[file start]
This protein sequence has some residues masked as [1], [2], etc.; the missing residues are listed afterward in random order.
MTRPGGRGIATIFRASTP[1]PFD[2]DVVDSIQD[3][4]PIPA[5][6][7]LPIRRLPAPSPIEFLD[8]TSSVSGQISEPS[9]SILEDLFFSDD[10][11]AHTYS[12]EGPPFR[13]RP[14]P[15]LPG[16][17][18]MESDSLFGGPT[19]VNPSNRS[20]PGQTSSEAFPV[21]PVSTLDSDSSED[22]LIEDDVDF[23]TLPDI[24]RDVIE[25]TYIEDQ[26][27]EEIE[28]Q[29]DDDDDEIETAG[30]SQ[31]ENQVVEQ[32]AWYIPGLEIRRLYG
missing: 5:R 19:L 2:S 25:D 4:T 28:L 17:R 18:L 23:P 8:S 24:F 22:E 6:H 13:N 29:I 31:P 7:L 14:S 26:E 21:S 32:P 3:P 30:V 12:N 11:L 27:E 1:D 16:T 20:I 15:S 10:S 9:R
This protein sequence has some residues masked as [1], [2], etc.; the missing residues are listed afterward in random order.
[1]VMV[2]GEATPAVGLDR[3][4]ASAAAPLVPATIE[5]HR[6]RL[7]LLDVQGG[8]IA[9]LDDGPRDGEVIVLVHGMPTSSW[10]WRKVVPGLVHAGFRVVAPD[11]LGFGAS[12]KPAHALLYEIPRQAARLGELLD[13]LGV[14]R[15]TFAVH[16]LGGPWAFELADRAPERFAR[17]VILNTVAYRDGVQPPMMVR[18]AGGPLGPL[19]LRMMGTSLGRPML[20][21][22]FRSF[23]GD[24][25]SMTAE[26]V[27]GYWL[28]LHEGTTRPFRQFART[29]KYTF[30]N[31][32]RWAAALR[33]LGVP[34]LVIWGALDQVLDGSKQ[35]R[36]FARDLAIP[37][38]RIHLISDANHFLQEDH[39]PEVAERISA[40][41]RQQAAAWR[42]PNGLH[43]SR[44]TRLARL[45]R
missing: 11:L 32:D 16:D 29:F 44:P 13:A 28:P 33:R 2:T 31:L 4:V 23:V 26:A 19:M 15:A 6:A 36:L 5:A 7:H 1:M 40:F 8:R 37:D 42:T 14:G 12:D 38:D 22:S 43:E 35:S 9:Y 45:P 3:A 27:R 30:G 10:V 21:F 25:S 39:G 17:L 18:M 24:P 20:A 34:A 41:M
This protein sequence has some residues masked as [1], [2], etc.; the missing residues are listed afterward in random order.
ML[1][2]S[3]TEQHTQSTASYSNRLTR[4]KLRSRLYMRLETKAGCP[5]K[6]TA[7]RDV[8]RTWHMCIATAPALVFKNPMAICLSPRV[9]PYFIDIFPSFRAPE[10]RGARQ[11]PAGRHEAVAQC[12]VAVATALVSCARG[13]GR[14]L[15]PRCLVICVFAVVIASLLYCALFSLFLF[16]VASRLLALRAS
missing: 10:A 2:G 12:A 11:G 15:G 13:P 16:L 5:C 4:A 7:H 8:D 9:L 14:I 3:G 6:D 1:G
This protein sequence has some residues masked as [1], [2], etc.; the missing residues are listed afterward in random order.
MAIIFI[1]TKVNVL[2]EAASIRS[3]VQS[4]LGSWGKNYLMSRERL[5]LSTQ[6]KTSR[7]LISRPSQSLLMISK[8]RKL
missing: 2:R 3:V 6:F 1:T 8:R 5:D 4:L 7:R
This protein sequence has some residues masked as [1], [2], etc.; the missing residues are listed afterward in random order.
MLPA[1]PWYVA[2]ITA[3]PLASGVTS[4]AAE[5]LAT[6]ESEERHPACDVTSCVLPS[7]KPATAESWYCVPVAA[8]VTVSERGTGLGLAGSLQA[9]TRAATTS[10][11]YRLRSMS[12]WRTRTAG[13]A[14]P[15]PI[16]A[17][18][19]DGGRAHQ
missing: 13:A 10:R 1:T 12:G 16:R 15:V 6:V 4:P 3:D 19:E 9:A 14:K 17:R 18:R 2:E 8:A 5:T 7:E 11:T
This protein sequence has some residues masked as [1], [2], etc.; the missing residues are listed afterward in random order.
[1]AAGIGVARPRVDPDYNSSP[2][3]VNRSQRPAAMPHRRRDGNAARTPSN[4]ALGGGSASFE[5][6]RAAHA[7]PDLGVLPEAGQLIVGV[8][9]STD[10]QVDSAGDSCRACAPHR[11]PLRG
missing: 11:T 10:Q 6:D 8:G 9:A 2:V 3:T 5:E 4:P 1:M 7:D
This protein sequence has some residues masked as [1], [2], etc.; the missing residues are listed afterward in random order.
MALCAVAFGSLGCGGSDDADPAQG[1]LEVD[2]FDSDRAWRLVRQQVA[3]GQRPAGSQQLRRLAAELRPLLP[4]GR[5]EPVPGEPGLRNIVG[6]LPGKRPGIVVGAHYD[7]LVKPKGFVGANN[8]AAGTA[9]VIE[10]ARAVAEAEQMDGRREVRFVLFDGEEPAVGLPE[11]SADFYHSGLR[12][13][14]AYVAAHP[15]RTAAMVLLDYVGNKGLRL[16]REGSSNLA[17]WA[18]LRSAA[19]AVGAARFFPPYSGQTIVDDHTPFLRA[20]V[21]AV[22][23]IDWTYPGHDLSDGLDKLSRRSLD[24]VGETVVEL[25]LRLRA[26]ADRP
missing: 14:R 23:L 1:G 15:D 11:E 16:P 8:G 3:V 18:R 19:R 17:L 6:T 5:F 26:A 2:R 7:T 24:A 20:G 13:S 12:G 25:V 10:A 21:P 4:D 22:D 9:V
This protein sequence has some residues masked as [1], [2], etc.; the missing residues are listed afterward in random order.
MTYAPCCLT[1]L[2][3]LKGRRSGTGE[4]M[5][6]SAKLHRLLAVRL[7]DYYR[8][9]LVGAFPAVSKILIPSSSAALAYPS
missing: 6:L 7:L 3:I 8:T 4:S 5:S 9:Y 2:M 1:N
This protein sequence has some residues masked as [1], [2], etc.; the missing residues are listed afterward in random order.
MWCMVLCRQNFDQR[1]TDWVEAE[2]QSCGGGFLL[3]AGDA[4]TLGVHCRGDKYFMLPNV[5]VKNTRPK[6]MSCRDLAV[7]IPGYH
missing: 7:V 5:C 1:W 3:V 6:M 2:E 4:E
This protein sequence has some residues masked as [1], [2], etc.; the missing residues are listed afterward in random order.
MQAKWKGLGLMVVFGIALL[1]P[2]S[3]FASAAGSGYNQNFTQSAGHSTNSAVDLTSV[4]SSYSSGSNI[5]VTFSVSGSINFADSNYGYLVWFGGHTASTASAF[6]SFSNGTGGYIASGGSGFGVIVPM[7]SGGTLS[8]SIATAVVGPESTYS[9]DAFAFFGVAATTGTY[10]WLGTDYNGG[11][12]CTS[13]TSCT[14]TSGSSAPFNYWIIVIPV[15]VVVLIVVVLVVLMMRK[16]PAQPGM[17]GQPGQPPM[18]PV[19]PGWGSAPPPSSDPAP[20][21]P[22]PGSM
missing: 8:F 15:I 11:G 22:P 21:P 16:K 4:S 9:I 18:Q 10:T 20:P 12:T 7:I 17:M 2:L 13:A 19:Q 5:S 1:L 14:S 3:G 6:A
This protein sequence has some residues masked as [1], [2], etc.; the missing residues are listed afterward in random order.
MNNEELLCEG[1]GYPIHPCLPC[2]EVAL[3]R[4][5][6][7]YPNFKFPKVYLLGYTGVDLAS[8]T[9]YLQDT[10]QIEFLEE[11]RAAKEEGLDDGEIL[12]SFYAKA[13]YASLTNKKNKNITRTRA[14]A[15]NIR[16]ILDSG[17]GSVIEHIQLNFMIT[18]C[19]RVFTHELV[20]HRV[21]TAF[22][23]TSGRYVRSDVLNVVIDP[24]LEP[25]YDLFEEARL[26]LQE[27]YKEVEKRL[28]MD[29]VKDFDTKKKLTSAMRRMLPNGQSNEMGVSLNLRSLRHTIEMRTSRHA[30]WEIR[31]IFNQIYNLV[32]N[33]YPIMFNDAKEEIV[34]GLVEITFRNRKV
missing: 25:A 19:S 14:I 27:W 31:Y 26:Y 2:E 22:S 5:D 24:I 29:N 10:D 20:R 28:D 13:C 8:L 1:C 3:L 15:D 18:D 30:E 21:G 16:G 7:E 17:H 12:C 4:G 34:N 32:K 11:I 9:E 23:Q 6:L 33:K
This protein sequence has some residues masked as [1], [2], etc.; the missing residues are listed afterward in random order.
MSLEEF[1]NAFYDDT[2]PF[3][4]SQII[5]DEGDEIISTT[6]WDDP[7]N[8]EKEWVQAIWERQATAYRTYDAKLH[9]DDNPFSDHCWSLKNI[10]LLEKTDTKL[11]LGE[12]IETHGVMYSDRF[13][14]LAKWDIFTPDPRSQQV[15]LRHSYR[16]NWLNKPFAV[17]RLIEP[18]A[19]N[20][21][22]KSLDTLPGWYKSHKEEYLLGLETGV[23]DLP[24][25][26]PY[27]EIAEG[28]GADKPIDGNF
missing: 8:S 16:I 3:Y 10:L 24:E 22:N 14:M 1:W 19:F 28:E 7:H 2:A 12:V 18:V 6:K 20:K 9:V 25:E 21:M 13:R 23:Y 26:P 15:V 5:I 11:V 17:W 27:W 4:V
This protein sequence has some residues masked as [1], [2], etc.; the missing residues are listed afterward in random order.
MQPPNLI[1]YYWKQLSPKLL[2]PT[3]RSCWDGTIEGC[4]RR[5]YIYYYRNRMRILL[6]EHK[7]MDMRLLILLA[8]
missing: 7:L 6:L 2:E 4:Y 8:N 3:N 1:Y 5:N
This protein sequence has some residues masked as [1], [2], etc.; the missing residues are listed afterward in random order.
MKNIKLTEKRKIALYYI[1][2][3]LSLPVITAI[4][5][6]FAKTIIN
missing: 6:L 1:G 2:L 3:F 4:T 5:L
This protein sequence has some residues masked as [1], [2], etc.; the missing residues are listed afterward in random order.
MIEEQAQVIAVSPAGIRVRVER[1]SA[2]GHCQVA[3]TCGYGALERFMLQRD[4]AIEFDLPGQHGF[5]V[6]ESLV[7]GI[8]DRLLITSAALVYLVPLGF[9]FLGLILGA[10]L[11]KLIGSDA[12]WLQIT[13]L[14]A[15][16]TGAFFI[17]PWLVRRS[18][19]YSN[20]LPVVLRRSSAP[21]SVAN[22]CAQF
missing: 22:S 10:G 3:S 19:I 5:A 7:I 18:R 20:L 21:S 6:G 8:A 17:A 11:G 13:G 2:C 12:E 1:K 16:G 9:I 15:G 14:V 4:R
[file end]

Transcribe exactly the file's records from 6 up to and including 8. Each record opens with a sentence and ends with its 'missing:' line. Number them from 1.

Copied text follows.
This protein sequence has some residues masked as [1], [2], etc.; the missing residues are listed afterward in random order.
[1]AAGIGVARPRVDPDYNSSP[2][3]VNRSQRPAAMPHRRRDGNAARTPSN[4]ALGGGSASFE[5][6]RAAHA[7]PDLGVLPEAGQLIVGV[8][9]STD[10]QVDSAGDSCRACAPHR[11]PLRG
missing: 11:T 10:Q 6:D 8:G 9:A 2:V 3:T 5:E 4:P 1:M 7:D
This protein sequence has some residues masked as [1], [2], etc.; the missing residues are listed afterward in random order.
MALCAVAFGSLGCGGSDDADPAQG[1]LEVD[2]FDSDRAWRLVRQQVA[3]GQRPAGSQQLRRLAAELRPLLP[4]GR[5]EPVPGEPGLRNIVG[6]LPGKRPGIVVGAHYD[7]LVKPKGFVGANN[8]AAGTA[9]VIE[10]ARAVAEAEQMDGRREVRFVLFDGEEPAVGLPE[11]SADFYHSGLR[12][13][14]AYVAAHP[15]RTAAMVLLDYVGNKGLRL[16]REGSSNLA[17]WA[18]LRSAA[19]AVGAARFFPPYSGQTIVDDHTPFLRA[20]V[21]AV[22][23]IDWTYPGHDLSDGLDKLSRRSLD[24]VGETVVEL[25]LRLRA[26]ADRP
missing: 14:R 23:L 1:G 15:D 11:E 16:P 8:G 3:V 18:R 19:R 17:L 6:T 5:F 26:A 2:R 7:T 24:A 20:G 13:S 12:G 25:V 10:A 21:P 4:D 22:D 9:V
This protein sequence has some residues masked as [1], [2], etc.; the missing residues are listed afterward in random order.
MTYAPCCLT[1]L[2][3]LKGRRSGTGE[4]M[5][6]SAKLHRLLAVRL[7]DYYR[8][9]LVGAFPAVSKILIPSSSAALAYPS
missing: 6:L 7:L 3:I 8:T 4:S 5:S 9:Y 2:M 1:N